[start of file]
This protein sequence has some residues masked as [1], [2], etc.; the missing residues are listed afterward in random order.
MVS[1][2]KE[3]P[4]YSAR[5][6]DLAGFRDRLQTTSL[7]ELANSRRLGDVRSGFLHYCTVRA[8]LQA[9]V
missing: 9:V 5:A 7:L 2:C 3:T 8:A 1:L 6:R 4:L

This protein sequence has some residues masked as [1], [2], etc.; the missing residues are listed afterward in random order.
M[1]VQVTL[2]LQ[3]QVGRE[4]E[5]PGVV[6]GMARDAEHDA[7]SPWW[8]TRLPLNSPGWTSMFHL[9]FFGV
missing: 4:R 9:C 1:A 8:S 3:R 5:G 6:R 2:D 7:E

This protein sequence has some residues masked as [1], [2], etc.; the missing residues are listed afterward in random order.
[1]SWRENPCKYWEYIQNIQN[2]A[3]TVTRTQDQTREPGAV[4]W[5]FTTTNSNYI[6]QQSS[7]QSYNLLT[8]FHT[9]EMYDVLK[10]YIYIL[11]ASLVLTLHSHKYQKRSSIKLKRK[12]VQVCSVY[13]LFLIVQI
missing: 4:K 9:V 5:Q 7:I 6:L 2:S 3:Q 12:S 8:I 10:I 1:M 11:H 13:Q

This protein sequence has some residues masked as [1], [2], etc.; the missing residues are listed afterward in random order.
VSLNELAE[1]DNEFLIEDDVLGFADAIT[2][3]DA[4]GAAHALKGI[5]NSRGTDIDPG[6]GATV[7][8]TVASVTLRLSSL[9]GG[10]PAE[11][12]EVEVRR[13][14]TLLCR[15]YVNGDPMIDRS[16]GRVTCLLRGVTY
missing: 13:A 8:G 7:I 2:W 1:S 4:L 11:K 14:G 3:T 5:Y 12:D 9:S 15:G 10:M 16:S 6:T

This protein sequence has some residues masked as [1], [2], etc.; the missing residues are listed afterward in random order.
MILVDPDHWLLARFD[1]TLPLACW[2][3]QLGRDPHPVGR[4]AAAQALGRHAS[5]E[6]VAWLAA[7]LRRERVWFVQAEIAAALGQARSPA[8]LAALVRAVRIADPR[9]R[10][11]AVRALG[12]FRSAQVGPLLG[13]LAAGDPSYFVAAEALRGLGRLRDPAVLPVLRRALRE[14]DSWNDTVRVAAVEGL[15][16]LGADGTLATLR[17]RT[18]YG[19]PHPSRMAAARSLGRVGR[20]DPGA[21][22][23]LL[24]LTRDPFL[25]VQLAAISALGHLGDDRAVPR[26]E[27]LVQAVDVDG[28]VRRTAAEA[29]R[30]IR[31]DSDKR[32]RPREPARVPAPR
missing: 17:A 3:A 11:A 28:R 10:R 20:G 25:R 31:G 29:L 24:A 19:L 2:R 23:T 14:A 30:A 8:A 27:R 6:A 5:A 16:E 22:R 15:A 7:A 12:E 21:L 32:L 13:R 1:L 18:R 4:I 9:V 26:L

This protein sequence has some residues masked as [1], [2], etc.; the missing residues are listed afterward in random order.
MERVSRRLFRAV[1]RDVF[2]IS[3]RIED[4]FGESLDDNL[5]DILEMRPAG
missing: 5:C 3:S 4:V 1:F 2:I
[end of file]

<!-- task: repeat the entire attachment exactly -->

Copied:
This protein sequence has some residues masked as [1], [2], etc.; the missing residues are listed afterward in random order.
MVS[1][2]KE[3]P[4]YSAR[5][6]DLAGFRDRLQTTSL[7]ELANSRRLGDVRSGFLHYCTVRA[8]LQA[9]V
missing: 9:V 5:A 7:L 2:C 3:T 8:A 1:L 6:R 4:L

This protein sequence has some residues masked as [1], [2], etc.; the missing residues are listed afterward in random order.
M[1]VQVTL[2]LQ[3]QVGRE[4]E[5]PGVV[6]GMARDAEHDA[7]SPWW[8]TRLPLNSPGWTSMFHL[9]FFGV
missing: 4:R 9:C 1:A 8:S 3:R 5:G 6:R 2:D 7:E

This protein sequence has some residues masked as [1], [2], etc.; the missing residues are listed afterward in random order.
[1]SWRENPCKYWEYIQNIQN[2]A[3]TVTRTQDQTREPGAV[4]W[5]FTTTNSNYI[6]QQSS[7]QSYNLLT[8]FHT[9]EMYDVLK[10]YIYIL[11]ASLVLTLHSHKYQKRSSIKLKRK[12]VQVCSVY[13]LFLIVQI
missing: 4:K 9:V 5:Q 7:I 6:L 2:S 3:Q 12:S 8:I 10:I 1:M 11:H 13:Q

This protein sequence has some residues masked as [1], [2], etc.; the missing residues are listed afterward in random order.
VSLNELAE[1]DNEFLIEDDVLGFADAIT[2][3]DA[4]GAAHALKGI[5]NSRGTDIDPG[6]GATV[7][8]TVASVTLRLSSL[9]GG[10]PAE[11][12]EVEVRR[13][14]TLLCR[15]YVNGDPMIDRS[16]GRVTCLLRGVTY
missing: 13:A 8:G 7:I 2:W 1:S 4:L 11:K 14:G 3:T 5:Y 12:D 9:S 15:G 10:M 16:S 6:T

This protein sequence has some residues masked as [1], [2], etc.; the missing residues are listed afterward in random order.
MILVDPDHWLLARFD[1]TLPLACW[2][3]QLGRDPHPVGR[4]AAAQALGRHAS[5]E[6]VAWLAA[7]LRRERVWFVQAEIAAALGQARSPA[8]LAALVRAVRIADPR[9]R[10][11]AVRALG[12]FRSAQVGPLLG[13]LAAGDPSYFVAAEALRGLGRLRDPAVLPVLRRALRE[14]DSWNDTVRVAAVEGL[15][16]LGADGTLATLR[17]RT[18]YG[19]PHPSRMAAARSLGRVGR[20]DPGA[21][22][23]LL[24]LTRDPFL[25]VQLAAISALGHLGDDRAVPR[26]E[27]LVQAVDVDG[28]VRRTAAEA[29]R[30]IR[31]DSDKR[32]RPREPARVPAPR
missing: 17:A 3:A 11:A 28:R 10:R 20:G 25:R 31:G 29:L 24:A 19:L 2:R 23:T 14:A 30:A 8:A 27:R 6:A 5:A 16:E 22:R 15:A 7:A 12:E 21:L 32:L 13:R 1:L 18:R 4:I 9:V 26:L

This protein sequence has some residues masked as [1], [2], etc.; the missing residues are listed afterward in random order.
MERVSRRLFRAV[1]RDVF[2]IS[3]RIED[4]FGESLDDNL[5]DILEMRPAG
missing: 5:C 3:S 4:V 1:F 2:I